Scholarship aside, I find it charming to encounter the Austen of this letter -- another fond author, so wrapped up in her imagined people, with their favorite colors and happy marriages, that they seem to go on living once her story ends, becoming as real to her as the real-life sitters in the portraits she viewed. Devouring fanfic Austen sequels or comparing our co-workers to Austen characters, we Janeites can relate


By Deborah Yaffe, May 21 2018 01:00PM

It’s been quite a while since I last discussed the unfortunate phenomenon of faux-Jane Austen quotes, usually originating in Jane Austen movie scripts, proliferating in the Internet echo chamber. Perhaps this pause has lulled you into the belief that my good work, along with that of untold numbers of other Janeites laboring to correct the record, has borne fruit, driving the legions of misquoters into retirement.


Alas, no.


Once again, our text is drawn from Bustle, that rah-rah Girl Power website that seems to take a perverse pride in never, ever double-checking its sources, at least when it comes to Austen. The latest offender: a story headlined, with a word-omitting sloppiness that bodes ill for what follows, “15 Quotes From Books To Use Your Personal Mantra On Bad Mental Health Days.”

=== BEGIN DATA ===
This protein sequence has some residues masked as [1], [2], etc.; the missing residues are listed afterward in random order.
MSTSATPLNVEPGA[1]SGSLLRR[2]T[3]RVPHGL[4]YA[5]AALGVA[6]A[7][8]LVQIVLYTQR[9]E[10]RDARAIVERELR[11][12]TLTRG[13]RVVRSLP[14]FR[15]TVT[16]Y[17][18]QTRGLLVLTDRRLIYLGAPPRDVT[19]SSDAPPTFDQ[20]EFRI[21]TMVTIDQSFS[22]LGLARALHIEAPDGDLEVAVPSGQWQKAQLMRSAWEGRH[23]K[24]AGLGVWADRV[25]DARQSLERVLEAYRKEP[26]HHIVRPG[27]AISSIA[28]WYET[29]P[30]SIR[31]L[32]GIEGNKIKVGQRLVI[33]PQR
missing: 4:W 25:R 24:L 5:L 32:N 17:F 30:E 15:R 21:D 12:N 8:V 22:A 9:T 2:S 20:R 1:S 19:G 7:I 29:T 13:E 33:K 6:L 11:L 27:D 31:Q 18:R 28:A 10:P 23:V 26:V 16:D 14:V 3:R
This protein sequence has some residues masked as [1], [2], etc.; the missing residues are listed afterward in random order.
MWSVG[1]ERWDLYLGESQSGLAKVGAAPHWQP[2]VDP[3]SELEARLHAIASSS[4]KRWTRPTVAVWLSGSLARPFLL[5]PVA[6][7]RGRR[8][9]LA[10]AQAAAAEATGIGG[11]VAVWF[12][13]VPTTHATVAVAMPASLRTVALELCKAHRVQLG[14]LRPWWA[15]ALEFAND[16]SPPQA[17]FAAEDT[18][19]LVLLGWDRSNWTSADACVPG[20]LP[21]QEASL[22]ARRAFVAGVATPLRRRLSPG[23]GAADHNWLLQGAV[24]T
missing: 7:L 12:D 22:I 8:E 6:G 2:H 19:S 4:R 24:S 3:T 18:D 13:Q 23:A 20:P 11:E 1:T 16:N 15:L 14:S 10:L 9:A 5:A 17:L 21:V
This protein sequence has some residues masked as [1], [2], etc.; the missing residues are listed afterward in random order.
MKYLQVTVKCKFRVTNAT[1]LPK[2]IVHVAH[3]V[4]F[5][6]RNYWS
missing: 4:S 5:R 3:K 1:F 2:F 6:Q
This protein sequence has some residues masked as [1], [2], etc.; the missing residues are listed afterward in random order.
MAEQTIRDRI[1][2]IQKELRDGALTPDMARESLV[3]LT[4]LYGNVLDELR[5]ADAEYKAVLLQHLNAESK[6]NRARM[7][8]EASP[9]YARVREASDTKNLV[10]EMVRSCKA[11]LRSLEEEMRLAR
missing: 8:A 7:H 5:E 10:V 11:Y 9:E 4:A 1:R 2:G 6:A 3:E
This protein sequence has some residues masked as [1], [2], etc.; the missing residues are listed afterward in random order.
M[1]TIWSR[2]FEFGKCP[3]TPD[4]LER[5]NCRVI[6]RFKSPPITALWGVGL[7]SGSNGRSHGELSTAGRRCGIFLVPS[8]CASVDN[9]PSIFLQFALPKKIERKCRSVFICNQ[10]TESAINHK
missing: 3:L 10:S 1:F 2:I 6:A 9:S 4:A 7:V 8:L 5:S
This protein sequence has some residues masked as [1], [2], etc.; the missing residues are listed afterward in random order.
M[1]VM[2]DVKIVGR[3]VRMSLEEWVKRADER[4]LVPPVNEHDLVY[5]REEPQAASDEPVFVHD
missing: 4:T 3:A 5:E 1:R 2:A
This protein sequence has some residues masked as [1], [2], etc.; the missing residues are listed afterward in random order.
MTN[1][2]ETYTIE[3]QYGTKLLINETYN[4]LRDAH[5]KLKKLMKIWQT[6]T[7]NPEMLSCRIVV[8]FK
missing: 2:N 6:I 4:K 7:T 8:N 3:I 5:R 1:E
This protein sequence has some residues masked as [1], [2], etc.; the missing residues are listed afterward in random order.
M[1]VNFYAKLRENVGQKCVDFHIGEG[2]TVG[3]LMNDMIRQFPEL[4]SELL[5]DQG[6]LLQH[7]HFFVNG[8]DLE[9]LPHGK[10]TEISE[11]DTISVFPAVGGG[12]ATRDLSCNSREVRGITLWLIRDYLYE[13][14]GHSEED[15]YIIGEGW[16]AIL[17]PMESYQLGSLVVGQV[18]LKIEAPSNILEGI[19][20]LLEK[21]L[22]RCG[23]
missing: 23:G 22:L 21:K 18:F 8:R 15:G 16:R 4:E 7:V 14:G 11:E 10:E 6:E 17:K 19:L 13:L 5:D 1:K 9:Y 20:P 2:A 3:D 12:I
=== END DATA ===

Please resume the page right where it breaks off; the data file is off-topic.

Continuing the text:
Parenthetically, I must note the strange self-contradiction of this particular article, which points out the bankruptcy of feel-good bromides – “[b]eing told to ‘just think happy thoughts’ and ‘try harder’ gets really old after a while, as anyone with mental illness will tell you” – before offering up more elegant versions of the same thing from the likes of Alice Walker, Audre Lord, and Sylvia Plath (!) and urging readers to “[m]emorize them to recite like mantras, and you'll always have an uplifting quote to help you muddle through.”


I admit I feel a teensy bit bad about criticizing the writer, who implies that she is among “those of us who live with mental illness every day.” But not bad enough to stay my hand when, right there at number fourteen among the promised “Quotes From Books,” I find this: " 'It isn't what we say or think that defines us, but what we do.' — Jane Austen, Sense and Sensibility"


Back in November 2015, I laid the issue of this particular misquotation to rest in what I feel I may describe, with all due humility, as the definitive blog post on the topic. Yet, like a zombie out of a Pride and Prejudice mashup, this mistake will not stay dead. So I must repeat: This is not a line from a Jane Austen novel. It is not even really a line from a filmed adaptation of a Jane Austen novel. It is a garbled version of a line from Andrew Davies’ 2008 TV adaptation of Sense and Sensibility.